In January 2015, ESPN Digital Media—basically, ESPN.com and the various apps available to stream the Worldwide Leader’s content—posted a record 94 million unique users for the entire month. That’s a whopping number of people going online to consume sports.
Youth leagues and teams across the country have gone digital with their own websites—albeit, with much more modest goals than ESPN. Yet, if only 20 people are accessing your team’s site instead of 94 million, it can still be worthwhile for you, your players, and their parents.
There was a time when a team or league having a website was a challenge, because it often needed to be built by hand and wasn’t conducive to easy updating and maintenance. The emergence of online league management software has changed all that, and now, teams are keeping parents informed and active. Here are four ways to leverage a team management website to help your youth team:
1. Use message boards
Communication is always a challenge for the average youth team. News about postponements, cancellations, and league events must reach coaches and parents, of course; but even healthy discussions about topics such as snack schedules, league philosophies, volunteers, scheduling, and so on, are important. Trying to email the whole team (or the whole league) to start such a conversation can be difficult—sometimes, messages aren’t seen, someone forgets to hit reply all, or a parent replies to a note from days ago instead of the continuing conversation. Message boards offer a more streamlined medium to engage in these discussions. For example, a thread about the snack schedule can encourage parents to sign up for a certain game. The same conversation through email might be ignored or misread, possibly resulting in two families picking the same game or someone missing the note requesting a gluten-free option.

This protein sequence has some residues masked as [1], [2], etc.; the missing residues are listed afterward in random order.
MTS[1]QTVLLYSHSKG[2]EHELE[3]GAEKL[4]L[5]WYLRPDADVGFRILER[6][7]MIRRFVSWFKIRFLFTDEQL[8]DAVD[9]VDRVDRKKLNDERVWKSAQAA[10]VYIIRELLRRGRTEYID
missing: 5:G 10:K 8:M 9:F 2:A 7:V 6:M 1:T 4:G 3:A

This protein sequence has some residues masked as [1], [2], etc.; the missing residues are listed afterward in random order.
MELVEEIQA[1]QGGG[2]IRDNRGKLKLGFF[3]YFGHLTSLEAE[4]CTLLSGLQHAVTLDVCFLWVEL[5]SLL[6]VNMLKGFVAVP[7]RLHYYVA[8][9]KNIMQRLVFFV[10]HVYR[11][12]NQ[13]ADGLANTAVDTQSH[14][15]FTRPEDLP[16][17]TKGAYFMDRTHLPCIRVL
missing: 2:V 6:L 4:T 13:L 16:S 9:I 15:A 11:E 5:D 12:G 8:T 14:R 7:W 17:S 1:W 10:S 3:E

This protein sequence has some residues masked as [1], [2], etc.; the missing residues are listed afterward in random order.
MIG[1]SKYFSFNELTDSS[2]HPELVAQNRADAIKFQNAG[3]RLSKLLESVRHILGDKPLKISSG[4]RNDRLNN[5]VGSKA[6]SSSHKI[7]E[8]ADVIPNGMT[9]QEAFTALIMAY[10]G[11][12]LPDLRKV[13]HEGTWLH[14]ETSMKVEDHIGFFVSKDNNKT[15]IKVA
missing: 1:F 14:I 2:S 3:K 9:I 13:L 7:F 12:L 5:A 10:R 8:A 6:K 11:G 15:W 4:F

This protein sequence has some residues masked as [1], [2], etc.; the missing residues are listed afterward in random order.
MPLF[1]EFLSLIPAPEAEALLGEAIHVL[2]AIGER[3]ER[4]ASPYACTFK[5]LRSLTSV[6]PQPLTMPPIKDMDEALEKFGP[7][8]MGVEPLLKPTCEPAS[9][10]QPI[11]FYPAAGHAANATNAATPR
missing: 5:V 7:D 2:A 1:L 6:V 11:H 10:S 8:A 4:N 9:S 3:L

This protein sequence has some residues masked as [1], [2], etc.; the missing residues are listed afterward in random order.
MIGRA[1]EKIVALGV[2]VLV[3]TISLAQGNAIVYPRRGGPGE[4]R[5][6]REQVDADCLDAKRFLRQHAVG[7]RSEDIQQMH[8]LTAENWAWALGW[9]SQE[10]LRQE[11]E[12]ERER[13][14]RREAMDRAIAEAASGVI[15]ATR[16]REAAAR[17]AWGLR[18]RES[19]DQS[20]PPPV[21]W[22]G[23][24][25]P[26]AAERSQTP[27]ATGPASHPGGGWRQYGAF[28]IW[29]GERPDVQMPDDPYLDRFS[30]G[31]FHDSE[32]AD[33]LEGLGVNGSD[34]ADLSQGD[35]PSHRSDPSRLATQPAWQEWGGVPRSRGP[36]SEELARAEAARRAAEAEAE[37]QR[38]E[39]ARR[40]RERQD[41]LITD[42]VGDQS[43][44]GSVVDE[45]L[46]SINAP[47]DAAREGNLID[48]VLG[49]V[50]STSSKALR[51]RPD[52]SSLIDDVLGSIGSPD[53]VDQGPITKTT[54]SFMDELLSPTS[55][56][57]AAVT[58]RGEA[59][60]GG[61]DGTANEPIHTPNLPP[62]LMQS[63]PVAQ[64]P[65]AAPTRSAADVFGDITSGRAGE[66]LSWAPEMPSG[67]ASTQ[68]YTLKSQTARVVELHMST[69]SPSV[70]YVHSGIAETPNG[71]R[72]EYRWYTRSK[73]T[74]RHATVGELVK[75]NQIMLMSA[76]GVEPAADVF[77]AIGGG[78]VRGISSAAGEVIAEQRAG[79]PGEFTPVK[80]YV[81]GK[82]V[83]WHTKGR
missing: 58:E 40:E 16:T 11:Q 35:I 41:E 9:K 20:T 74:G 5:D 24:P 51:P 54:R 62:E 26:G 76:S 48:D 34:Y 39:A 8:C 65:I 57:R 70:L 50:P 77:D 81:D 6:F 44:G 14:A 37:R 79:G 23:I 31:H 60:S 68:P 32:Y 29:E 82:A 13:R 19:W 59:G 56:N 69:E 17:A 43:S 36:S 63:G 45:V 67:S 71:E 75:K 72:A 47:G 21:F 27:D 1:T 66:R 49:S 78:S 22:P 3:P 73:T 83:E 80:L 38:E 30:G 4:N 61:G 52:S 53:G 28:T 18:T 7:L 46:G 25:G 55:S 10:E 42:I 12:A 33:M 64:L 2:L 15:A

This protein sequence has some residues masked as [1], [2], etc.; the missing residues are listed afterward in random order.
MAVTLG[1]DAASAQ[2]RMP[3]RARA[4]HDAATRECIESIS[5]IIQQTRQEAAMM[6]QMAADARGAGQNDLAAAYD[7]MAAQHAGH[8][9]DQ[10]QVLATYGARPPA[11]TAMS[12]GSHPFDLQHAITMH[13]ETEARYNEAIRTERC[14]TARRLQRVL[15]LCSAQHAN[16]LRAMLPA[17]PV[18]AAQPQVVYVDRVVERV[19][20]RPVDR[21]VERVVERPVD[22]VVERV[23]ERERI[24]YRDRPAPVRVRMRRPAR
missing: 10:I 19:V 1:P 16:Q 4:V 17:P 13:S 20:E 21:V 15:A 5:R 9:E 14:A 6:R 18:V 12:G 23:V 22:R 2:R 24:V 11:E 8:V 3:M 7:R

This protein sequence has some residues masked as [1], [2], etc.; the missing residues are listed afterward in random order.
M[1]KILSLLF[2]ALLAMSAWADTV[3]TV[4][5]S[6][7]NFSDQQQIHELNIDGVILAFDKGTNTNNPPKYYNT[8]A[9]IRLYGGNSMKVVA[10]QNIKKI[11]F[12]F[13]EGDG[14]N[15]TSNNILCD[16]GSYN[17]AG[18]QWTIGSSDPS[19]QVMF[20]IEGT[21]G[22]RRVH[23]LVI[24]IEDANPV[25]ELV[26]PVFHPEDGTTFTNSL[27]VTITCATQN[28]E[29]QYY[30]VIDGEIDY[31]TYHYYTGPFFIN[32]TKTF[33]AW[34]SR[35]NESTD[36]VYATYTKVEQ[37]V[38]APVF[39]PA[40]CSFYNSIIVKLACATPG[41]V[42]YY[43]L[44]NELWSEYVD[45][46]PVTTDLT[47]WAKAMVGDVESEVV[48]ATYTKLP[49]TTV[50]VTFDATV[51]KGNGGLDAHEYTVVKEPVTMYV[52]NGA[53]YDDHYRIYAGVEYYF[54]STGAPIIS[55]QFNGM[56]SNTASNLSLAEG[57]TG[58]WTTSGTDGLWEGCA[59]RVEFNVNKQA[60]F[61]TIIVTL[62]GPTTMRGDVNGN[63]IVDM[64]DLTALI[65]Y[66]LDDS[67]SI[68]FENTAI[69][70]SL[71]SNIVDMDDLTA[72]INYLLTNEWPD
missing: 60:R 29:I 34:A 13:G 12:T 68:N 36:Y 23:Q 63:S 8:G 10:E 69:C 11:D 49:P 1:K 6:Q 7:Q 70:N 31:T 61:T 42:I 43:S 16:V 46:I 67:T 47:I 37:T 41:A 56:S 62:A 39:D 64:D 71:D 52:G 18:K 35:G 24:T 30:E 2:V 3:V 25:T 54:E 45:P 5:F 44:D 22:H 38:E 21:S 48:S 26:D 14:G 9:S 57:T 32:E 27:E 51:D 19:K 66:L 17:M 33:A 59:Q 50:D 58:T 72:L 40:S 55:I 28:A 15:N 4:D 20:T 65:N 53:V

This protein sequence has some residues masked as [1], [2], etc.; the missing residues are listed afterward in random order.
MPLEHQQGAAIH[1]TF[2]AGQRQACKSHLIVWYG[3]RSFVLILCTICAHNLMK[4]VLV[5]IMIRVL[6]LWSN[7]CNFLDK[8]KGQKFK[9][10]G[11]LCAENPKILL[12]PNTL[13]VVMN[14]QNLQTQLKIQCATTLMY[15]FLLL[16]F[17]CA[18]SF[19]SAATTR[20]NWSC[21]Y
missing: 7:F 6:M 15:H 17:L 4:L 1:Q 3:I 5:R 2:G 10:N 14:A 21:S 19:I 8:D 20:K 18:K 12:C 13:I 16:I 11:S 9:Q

2. Keep everything updated
This unintentional scenario has occurred to more than a few coaches: Your youth team is given a practice schedule; the league moves the practice site and time for one week, but it gives you a month’s notice; and you think you’ve alerted your team’s parents to the change until you show up to the new site and nobody is there. Game and practice times and sites are adjusted all the time, and though some of the notifications on such changes will be made by league admins, you may be tasked to disseminate this information as well. A youth team website with schedules and calendars can be a great resource to help avoid confusion on when or where something is. Again, some of this info will be automatically updated, but be sure to update everything else in a timely manner so that someday, you won’t be running a practice for just your own child …
3. Highlight the positives
A youth team website shouldn’t be just about schedules and snack schedules. It should also highlight the experience and the excitement the kids—and their parents—are feeling throughout the season. Positive game recaps, team and action photos, news about camps and clinics, and simple stories from the season (e.g., “That was the muddiest soccer practice ever!”) build the community and remind everyone the true importance of youth sports: teamwork, improvement, fun, and lasting memories.
4. Involve the parents
As you have likely gathered, a team management website isn’t just for your benefit, but also for the parents of the kids you have the honor of coaching. A great way to emphasize this is by asking those parents for help with the website. Perhaps one dad can be responsible for posting pictures, or a mom can update game scores and stats, or someone can assemble the snack schedule online. Besides giving you a respite from some of those duties (and, thus, allowing you to keep more of your focus on coaching), this, too, builds the community—a “we’re all in this together” attitude that creates friendships among the parents as well as the kids.
How has a league management website helped with your team?